Please welcome Jon Barrett, with this week’s tech news including solar homes, the iPhone honors, Facebook snoops, a way to get your photos to an online gallery without connecting your camera or an SD card to a wire, and cybersex strategies.
For the first time in the three-year history of the Solar Decathlon, a European team has won the collegiate competition to build and operate the best solar home. Students from Germany’s Technishe Universitat Darmstadt beat 19 other teams to take top honors. Metropolismag.com reports: “Stretching four blocks and flanking both sides of the [National Mall in Washington, D.C.], each home in the Solar Village had to power itself using only the sun over the two-week trial period, and also had to generate enough energy to fuel an electric car.” See pictures of the entry homes here.
Time magazine this week named the iPhone the invention of the year: “The thing is hard to type on. It’s too slow. It’s too big. It doesn’t have instant messaging. It’s too expensive. (Or, no, wait, it’s too cheap!) It doesn’t support my work email. It’s locked to AT&T. Steve Jobs secretly hates puppies. And—all together now—we’re sick of hearing about it…. But when the day is over, Apple’s iPhone is still the best thing invented this year.”
Meanwhile, if you’re still saving your pennies to buy an iPhone, think again. Apple is now only letting people buy them with credit or debit cards. According to employees at the Apple store, the policy is designed to let the company track who purchases the phone and, in turn, prevent them from unlocking and reselling them.
One of the perks of working at Facebook? Monitoring the profiles you and I check out, according to Valleywag: “Turns out Facebook employees can (and do) check out anyone’s profile. Not only that, but they also see which profiles a user has viewed—a major privacy violation.” Valleywag also reported on one occasion when a Facebook employee allegedly logged into a member’s profile and changed her profile picture to something more revealing.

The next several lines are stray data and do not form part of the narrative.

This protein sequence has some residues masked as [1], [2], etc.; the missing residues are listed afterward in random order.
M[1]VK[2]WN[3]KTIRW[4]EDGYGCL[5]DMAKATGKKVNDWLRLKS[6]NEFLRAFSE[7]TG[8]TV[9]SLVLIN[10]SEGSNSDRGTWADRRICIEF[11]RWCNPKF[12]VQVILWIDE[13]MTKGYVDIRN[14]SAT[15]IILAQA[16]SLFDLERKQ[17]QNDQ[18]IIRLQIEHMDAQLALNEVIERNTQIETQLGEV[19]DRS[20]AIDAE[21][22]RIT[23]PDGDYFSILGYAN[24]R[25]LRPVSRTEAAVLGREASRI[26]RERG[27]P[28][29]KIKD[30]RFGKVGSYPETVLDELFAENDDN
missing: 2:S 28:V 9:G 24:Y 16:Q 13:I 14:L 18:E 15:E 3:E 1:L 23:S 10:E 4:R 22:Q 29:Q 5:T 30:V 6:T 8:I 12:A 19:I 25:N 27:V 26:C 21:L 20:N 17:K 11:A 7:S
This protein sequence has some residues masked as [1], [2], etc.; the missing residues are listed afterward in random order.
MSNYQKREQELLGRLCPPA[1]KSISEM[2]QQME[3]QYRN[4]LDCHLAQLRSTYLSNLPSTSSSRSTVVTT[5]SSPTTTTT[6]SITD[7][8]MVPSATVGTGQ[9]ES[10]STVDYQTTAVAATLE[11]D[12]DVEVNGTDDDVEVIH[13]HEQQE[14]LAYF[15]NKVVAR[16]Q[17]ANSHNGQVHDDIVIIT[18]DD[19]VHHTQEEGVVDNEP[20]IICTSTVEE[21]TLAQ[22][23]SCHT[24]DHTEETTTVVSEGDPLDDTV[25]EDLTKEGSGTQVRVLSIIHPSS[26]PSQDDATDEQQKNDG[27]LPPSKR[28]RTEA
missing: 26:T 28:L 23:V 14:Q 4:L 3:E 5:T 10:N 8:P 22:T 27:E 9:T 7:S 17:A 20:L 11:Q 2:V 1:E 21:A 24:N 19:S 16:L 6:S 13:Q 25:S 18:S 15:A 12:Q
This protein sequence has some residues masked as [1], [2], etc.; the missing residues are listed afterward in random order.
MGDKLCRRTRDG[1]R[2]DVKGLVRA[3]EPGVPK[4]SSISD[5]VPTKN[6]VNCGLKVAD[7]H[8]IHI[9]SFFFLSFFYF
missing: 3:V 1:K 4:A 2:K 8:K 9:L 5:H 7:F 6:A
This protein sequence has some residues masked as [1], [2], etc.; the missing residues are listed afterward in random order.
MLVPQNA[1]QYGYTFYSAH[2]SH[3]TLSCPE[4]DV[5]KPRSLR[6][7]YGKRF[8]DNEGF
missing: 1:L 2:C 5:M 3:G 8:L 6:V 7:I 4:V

Speaking of your privacy, on Wednesday nine consumer advocacy groups asked the Federal Trade Commission to create a “do not track” list for Internet users who do not want their online activities tracked. Reports Reuters: Such a list would function much like the FTC’s ‘do not call’ registry that consumers can join to prevent telemarketing calls.”
As anybody who’s ever tried to hook up online will attest, doing so depends on how good your profile photos are. Mirror-reflected flashes and protruding arm shots are seldom selling points. Rather than resort to one of the generous men on Craigslist who advertise free photo sessions, check out the Self Portrait Arm, an aluminum pole that lets you take shots of yourself (without having your own arm in the foreground). Before your know it, your in-box will be overflowing with enticing invitations.
In anticipation of the November 8 debut of its Roberto Cavalli line, H&M has launched a blog devoted to everything Cavalli.
Downloading your digital snaps just got so much easier thanks to the Eye-Fi—2 GB SD card that adds Wi-Fi capability to any camera. The $100 device automatically loads shots onto one of 20 different photo sites, such as Flickr, and sends a copy to your PC for safekeeping.
You didn’t believe me when I first reported about Phone Fingers. “They’re a hoax,” you mocked, wagging your own phone finger in my general direction. But the man behind the latex finger condoms, meant to keep your iPhone screen smudge-free, is insisting that they’re legit and that he’s already “receiving many orders.”
If any of you have a thing for pasty-white naked men (and I, for one, hope there are at least a few of you out there), check out this Philips ad for wireless headphones. (NSFW).